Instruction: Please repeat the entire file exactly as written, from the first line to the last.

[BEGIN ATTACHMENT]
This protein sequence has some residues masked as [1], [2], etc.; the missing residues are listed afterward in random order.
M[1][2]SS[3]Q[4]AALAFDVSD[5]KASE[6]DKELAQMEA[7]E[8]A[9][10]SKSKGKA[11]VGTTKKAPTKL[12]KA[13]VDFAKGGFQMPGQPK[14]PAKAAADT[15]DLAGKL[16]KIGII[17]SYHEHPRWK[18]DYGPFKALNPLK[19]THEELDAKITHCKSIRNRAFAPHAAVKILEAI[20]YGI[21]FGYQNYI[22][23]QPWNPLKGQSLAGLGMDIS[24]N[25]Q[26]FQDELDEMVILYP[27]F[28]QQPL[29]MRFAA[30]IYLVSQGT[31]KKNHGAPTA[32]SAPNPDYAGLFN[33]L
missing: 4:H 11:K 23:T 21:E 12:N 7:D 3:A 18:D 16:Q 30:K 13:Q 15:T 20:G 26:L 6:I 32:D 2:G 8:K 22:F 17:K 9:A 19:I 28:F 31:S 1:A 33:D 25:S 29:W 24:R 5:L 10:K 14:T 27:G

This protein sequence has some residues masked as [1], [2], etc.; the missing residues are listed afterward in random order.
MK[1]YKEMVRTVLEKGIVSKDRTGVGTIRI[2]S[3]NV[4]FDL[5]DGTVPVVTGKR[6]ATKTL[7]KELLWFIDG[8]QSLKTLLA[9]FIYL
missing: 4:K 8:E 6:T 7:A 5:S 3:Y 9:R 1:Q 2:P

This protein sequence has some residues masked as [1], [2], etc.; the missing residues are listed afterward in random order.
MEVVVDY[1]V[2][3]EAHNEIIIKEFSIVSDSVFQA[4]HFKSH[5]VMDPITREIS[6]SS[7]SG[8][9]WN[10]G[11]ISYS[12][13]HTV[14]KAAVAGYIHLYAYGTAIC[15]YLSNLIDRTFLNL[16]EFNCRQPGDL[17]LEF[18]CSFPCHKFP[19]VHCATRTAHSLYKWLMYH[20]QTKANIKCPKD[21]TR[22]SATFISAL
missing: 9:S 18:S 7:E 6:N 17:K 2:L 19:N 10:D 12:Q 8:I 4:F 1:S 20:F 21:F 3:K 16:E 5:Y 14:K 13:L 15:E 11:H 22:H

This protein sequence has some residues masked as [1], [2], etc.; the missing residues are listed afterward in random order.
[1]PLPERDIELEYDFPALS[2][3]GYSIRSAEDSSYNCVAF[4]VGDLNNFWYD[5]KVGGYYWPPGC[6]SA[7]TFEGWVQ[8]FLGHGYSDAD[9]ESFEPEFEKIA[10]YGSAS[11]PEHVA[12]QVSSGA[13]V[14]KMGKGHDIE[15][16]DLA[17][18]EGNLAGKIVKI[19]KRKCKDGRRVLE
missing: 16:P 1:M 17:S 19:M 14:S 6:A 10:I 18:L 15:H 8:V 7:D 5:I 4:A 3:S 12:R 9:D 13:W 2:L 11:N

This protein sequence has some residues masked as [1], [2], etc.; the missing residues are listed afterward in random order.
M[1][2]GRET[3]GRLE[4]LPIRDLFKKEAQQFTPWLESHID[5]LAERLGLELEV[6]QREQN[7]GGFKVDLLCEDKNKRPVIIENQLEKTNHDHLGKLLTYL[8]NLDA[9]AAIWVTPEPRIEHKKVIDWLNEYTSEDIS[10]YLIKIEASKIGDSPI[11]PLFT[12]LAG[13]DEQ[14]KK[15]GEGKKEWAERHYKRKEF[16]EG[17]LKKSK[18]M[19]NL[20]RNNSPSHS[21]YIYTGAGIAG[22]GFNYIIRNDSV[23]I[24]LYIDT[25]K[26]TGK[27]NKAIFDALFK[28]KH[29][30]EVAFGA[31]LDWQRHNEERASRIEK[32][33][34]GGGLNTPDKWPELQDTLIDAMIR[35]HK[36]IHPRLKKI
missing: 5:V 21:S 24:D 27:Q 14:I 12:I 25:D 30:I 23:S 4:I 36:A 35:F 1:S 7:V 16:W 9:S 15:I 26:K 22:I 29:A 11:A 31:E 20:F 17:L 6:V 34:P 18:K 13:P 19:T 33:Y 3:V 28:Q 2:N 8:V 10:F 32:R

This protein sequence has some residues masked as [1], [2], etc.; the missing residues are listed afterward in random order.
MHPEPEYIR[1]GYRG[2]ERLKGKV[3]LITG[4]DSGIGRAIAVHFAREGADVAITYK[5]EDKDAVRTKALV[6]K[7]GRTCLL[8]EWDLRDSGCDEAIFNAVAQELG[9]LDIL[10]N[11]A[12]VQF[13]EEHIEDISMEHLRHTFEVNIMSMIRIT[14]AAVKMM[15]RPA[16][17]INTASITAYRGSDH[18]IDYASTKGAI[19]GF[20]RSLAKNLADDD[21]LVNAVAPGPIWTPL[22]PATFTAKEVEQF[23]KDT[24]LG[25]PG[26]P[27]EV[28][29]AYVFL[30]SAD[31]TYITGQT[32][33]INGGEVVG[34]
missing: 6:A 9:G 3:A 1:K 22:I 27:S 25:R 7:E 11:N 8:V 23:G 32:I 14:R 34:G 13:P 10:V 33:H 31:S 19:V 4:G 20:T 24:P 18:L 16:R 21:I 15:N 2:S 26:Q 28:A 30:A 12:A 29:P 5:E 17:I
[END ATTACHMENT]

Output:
This protein sequence has some residues masked as [1], [2], etc.; the missing residues are listed afterward in random order.
M[1][2]SS[3]Q[4]AALAFDVSD[5]KASE[6]DKELAQMEA[7]E[8]A[9][10]SKSKGKA[11]VGTTKKAPTKL[12]KA[13]VDFAKGGFQMPGQPK[14]PAKAAADT[15]DLAGKL[16]KIGII[17]SYHEHPRWK[18]DYGPFKALNPLK[19]THEELDAKITHCKSIRNRAFAPHAAVKILEAI[20]YGI[21]FGYQNYI[22][23]QPWNPLKGQSLAGLGMDIS[24]N[25]Q[26]FQDELDEMVILYP[27]F[28]QQPL[29]MRFAA[30]IYLVSQGT[31]KKNHGAPTA[32]SAPNPDYAGLFN[33]L
missing: 4:H 11:K 23:T 21:E 12:N 7:D 3:A 18:D 16:Q 30:K 13:Q 15:T 20:G 26:L 6:I 32:D 2:G 8:K 22:F 17:K 9:A 19:I 28:F 31:S 1:A 33:D 25:S 29:W 24:R 5:L 10:K 14:T 27:G

This protein sequence has some residues masked as [1], [2], etc.; the missing residues are listed afterward in random order.
MK[1]YKEMVRTVLEKGIVSKDRTGVGTIRI[2]S[3]NV[4]FDL[5]DGTVPVVTGKR[6]ATKTL[7]KELLWFIDG[8]QSLKTLLA[9]FIYL
missing: 4:K 8:E 6:T 7:A 5:S 3:Y 9:R 1:Q 2:P

This protein sequence has some residues masked as [1], [2], etc.; the missing residues are listed afterward in random order.
MEVVVDY[1]V[2][3]EAHNEIIIKEFSIVSDSVFQA[4]HFKSH[5]VMDPITREIS[6]SS[7]SG[8][9]WN[10]G[11]ISYS[12][13]HTV[14]KAAVAGYIHLYAYGTAIC[15]YLSNLIDRTFLNL[16]EFNCRQPGDL[17]LEF[18]CSFPCHKFP[19]VHCATRTAHSLYKWLMYH[20]QTKANIKCPKD[21]TR[22]SATFISAL
missing: 9:S 18:S 7:E 6:N 17:K 2:L 19:N 10:D 12:Q 8:I 4:F 1:S 20:F 21:F 3:K 16:E 5:Y 14:K 13:L 15:E 11:H 22:H

This protein sequence has some residues masked as [1], [2], etc.; the missing residues are listed afterward in random order.
[1]PLPERDIELEYDFPALS[2][3]GYSIRSAEDSSYNCVAF[4]VGDLNNFWYD[5]KVGGYYWPPGC[6]SA[7]TFEGWVQ[8]FLGHGYSDAD[9]ESFEPEFEKIA[10]YGSAS[11]PEHVA[12]QVSSGA[13]V[14]KMGKGHDIE[15][16]DLA[17][18]EGNLAGKIVKI[19]KRKCKDGRRVLE
missing: 16:P 1:M 17:S 19:M 14:S 6:A 10:I 18:L 15:H 8:V 7:D 5:I 4:A 3:S 12:R 9:D 13:W 2:L 11:N

This protein sequence has some residues masked as [1], [2], etc.; the missing residues are listed afterward in random order.
M[1][2]GRET[3]GRLE[4]LPIRDLFKKEAQQFTPWLESHID[5]LAERLGLELEV[6]QREQN[7]GGFKVDLLCEDKNKRPVIIENQLEKTNHDHLGKLLTYL[8]NLDA[9]AAIWVTPEPRIEHKKVIDWLNEYTSEDIS[10]YLIKIEASKIGDSPI[11]PLFT[12]LAG[13]DEQ[14]KK[15]GEGKKEWAERHYKRKEF[16]EG[17]LKKSK[18]M[19]NL[20]RNNSPSHS[21]YIYTGAGIAG[22]GFNYIIRNDSV[23]I[24]LYIDT[25]K[26]TGK[27]NKAIFDALFK[28]KH[29][30]EVAFGA[31]LDWQRHNEERASRIEK[32][33][34]GGGLNTPDKWPELQDTLIDAMIR[35]HK[36]IHPRLKKI
missing: 5:V 21:S 24:D 27:Q 14:I 12:I 25:D 30:I 23:S 4:I 36:A 35:F 1:S 7:V 16:W 9:S 15:I 26:K 22:I 29:A 11:A 31:E 20:F 17:L 6:V 34:P 18:K 13:P 19:T 33:Y 3:V 28:Q 2:N 8:V 10:F 32:R

This protein sequence has some residues masked as [1], [2], etc.; the missing residues are listed afterward in random order.
MHPEPEYIR[1]GYRG[2]ERLKGKV[3]LITG[4]DSGIGRAIAVHFAREGADVAITYK[5]EDKDAVRTKALV[6]K[7]GRTCLL[8]EWDLRDSGCDEAIFNAVAQELG[9]LDIL[10]N[11]A[12]VQF[13]EEHIEDISMEHLRHTFEVNIMSMIRIT[14]AAVKMM[15]RPA[16][17]INTASITAYRGSDH[18]IDYASTKGAI[19]GF[20]RSLAKNLADDD[21]LVNAVAPGPIWTPL[22]PATFTAKEVEQF[23]KDT[24]LG[25]PG[26]P[27]EV[28][29]AYVFL[30]SAD[31]TYITGQT[32][33]INGGEVVG[34]
missing: 6:A 9:G 3:A 1:K 22:I 27:S 25:R 7:E 11:N 8:V 23:G 32:I 14:R 34:G 13:P 10:V 33:H 31:S 19:V 4:G 20:T 24:P 18:L 16:R 21:I 15:N 2:S 26:Q 28:A 30:A 12:A 29:P 5:E 17:I